For an introduction to the important new report, Transforming the Workforce For Children Birth through Age 8: A Unifying Foundation, see this post by Lisa Guernsey, who served on the report’s committee. From Guernsey’s post:
At the report’s heart is the recognition that supporting the growth and development of young children from birth through age eight—including their cognitive development, their social-emotional development, and so much more—is complex and challenging work. Parents, of course, are primary in children’s development, and a forthcoming report from the Academies will examine the parenting side of early childhood. But last week’s report addresses the skills of adults who are paid for working with and teaching young children. It recognizes that helping to develop children’s bodies and minds requires much more than putting out snacks and coloring books. Yet many parts of today’s early education system, or in many cases, its non-system, do not help adults provide much more than that.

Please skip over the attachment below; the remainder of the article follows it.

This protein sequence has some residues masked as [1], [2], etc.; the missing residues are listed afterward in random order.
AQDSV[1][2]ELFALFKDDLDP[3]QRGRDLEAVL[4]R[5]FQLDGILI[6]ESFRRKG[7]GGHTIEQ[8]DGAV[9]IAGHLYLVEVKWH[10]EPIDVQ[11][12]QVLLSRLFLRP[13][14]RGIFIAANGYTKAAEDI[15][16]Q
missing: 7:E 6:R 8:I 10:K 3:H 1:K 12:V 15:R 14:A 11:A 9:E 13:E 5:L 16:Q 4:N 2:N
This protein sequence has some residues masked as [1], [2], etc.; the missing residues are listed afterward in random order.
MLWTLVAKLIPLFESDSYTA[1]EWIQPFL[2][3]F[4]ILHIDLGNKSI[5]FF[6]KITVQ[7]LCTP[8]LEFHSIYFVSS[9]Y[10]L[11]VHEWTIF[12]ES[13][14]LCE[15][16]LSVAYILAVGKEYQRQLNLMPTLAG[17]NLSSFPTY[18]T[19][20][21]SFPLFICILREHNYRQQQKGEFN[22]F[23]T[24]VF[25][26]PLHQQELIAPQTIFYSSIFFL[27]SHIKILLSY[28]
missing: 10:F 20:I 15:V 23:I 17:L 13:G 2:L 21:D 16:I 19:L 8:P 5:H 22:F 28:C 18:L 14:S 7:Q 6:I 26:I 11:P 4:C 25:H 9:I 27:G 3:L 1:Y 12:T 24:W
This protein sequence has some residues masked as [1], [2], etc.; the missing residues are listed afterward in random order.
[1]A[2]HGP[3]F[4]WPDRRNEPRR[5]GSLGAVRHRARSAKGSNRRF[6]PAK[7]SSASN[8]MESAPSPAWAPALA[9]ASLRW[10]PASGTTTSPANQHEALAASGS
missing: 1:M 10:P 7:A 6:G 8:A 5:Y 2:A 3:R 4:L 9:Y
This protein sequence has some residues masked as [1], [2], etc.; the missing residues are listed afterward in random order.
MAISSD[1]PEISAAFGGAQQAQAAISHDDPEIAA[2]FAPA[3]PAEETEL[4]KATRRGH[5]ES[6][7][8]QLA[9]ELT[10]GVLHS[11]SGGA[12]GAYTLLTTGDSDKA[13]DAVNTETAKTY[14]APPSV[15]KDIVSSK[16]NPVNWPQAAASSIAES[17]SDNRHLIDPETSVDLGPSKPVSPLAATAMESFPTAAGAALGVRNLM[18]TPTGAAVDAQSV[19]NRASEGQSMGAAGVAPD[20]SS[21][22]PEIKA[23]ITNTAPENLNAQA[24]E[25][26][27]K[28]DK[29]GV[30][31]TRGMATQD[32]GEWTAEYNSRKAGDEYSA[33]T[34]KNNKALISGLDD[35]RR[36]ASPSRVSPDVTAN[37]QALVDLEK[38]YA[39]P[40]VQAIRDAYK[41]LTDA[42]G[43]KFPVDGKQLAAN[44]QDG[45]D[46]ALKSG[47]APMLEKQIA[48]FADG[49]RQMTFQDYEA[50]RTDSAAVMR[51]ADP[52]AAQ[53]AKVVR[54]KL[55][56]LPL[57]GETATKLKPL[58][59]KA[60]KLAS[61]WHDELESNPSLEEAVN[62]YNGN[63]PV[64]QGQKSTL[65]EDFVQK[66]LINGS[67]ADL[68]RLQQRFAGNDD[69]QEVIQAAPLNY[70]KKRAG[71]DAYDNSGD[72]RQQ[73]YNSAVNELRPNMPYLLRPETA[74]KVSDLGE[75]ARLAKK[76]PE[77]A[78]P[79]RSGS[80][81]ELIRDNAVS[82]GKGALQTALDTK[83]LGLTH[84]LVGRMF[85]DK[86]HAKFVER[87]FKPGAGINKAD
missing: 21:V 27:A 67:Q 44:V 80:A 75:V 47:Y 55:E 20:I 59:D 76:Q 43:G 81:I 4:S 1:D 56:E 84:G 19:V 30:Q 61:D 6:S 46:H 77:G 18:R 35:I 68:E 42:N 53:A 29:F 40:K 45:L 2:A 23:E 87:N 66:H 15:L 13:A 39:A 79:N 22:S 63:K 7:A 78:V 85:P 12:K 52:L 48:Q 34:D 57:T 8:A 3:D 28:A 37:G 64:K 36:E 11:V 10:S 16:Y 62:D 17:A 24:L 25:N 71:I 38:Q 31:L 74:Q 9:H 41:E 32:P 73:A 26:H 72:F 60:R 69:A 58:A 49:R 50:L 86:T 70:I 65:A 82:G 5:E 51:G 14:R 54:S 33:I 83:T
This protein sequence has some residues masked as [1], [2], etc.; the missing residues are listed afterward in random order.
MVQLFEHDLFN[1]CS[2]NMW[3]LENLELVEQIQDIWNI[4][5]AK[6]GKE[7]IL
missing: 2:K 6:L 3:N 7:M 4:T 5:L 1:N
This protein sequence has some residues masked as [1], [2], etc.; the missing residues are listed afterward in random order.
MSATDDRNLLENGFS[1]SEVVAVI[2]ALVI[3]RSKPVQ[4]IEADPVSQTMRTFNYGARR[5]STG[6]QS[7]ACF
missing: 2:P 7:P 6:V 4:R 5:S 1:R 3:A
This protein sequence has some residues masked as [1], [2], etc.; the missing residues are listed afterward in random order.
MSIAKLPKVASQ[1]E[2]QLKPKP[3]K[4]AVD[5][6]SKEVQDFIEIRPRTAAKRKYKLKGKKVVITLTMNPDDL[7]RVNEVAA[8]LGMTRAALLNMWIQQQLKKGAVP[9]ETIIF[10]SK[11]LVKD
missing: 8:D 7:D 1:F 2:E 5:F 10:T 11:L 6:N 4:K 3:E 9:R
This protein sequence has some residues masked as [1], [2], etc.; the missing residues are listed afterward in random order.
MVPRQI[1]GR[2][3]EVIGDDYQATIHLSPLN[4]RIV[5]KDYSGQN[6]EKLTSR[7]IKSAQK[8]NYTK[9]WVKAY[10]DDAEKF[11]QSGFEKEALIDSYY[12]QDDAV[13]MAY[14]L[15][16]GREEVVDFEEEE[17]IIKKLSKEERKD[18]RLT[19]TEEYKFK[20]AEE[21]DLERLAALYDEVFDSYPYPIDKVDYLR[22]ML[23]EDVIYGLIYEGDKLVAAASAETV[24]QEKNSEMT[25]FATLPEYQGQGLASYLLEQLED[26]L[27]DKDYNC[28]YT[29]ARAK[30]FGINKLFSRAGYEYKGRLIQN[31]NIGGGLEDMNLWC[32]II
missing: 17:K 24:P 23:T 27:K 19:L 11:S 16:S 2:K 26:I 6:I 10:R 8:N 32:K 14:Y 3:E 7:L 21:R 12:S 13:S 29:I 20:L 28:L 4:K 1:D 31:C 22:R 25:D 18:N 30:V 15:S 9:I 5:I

“For too long,” the report states, “the nation has been making do with the systems and policies that are rather than envisioning the systems and policies that are needed, and committing to the strategies necessary to achieve them.”